Bishop Opening

The Bishop’s Opening is a King Pawn Opening where White avoids playing Nf3. White moves the Bishop first by playing “2.Bc4”.

Diagram: Bishop Opening

Many beginners play this opening without realizing it! Their goal is to play Bc4 followed by Qh5 or Qf3, to get Scholar’s Mate. Plenty of beginner games end this way.

The downside of the Bishop Opening is that it is regarded as a little slower than a lot of the main Nf3 openings (e.g. Scotch Game, Ruy Lopez). It is somewhat similar to the Giuoco Piano, and indeed can transpose if Black plays Nc6 (although White can try for Scholar’s Mate if preferred).

Overall, the advantages of the Bishop Opening for White may include surprise value and that it avoids some of Black’s more irksome defences, such as the Petrov Defence, Latvian Gambit, and the Queen Pawn Counter Gambit.

The Bishop’s Opening may transpose into:

The main Black replies to the Bishop’s opening are:

  • 2..Nf6
  • 2..Nc6
  • 2..Bc5

Main Line: 2..Nf6

Main Line 2..Nf6: The correct response for Black to the Bishop’s Opening is probably Nf6, which is a good developing move (and avoids Scholar’s Mate).

Diagram: Bishop Opening with Nf6

After 2..Nf6, White can play quietly with “3.d3” or play a gambit line “3.d4”.

Bishop’s Gambit Opening: Nf6 d4 Gambit Line

Diagram: Bishop Opening with Nf6 d4 Gambit

After “2..Nf6, 3.d4!?” the position is interesting for White. If Black accepts the pawn with “3..exd4”, then White may transpose to the Urusov Gambit with “4.Nf3!?” (which in turn can transpose to the Two Knight’s Defence, Perreux Variation, if declined by Black with “4..Nc6”).

Bishop’s Gambit: Black Plays 3..Nxe4 instead of 3..exd4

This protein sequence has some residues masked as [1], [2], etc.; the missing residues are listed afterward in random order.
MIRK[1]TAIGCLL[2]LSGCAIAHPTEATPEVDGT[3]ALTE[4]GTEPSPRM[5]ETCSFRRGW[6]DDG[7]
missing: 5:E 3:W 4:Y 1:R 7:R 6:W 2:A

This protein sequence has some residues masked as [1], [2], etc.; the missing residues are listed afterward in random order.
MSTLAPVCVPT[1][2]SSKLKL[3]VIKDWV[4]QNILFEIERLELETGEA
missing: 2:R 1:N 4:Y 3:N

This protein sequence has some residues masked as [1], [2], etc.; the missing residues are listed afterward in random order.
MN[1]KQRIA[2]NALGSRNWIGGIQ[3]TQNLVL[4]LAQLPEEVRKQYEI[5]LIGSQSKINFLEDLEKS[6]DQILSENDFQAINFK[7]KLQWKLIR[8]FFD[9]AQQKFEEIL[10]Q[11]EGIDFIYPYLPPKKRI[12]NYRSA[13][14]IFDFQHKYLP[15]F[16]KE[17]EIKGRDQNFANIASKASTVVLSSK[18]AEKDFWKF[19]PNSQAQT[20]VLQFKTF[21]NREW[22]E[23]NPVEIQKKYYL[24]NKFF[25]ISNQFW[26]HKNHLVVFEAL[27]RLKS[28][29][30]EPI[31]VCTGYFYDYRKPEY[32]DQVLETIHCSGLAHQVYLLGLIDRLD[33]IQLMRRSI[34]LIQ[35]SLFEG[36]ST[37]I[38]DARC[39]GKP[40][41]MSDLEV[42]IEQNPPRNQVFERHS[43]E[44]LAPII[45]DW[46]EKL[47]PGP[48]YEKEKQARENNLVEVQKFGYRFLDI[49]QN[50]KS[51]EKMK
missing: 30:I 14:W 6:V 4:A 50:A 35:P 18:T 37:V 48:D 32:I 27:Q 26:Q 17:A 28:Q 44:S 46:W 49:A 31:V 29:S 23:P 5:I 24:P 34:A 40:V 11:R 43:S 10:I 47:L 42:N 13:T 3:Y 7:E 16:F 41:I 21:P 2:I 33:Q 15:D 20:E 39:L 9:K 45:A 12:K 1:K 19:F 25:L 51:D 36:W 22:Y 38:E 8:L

Diagram: Bishop Opening with Nf6 d4 Gambit

Black might also try “3...Nxe4” (rather than “3..exd4”), although that’s regarded as poor.

Bishop’s Opening Transposing Line: 2..Nc6

Transposition Line 2..Nc6: If Black replies simply “2..Nc6” (rather than “2..Nf6”), which is also strong and more boring. White may consider simply transposing with “3.Nf3” and thereby leading to a standard choice for Black:

The advantage of “2..Nc6” for Black is that it usually brings the opening back to the main variations with “2.Nf3”, which are likely to be better known than the other lines of the Bishop’s Opening.

Bishop’s Opening Symmetrical Line: 2..Bc5

Symmetry Line 2..Bc5. Black can play the copycat move Bc5.

Diagram: Bishop Opening with Bc5

White can play simply “3.Nf3” when “3..Nc6” becomes the Giuoco Piano, main line, with possible following variations including the Greco Attack, Evan’s Gambit, or Italian Gambit.


Transpositions: The Bishop’s Opening is quite flexible and can lead to many other openings by transposition:

The downside is that some variations in the “2.Nf3” lines cannot really be reached from the Bishop’s Opening, at least not in the early moves:

Related Chess Openings Topics

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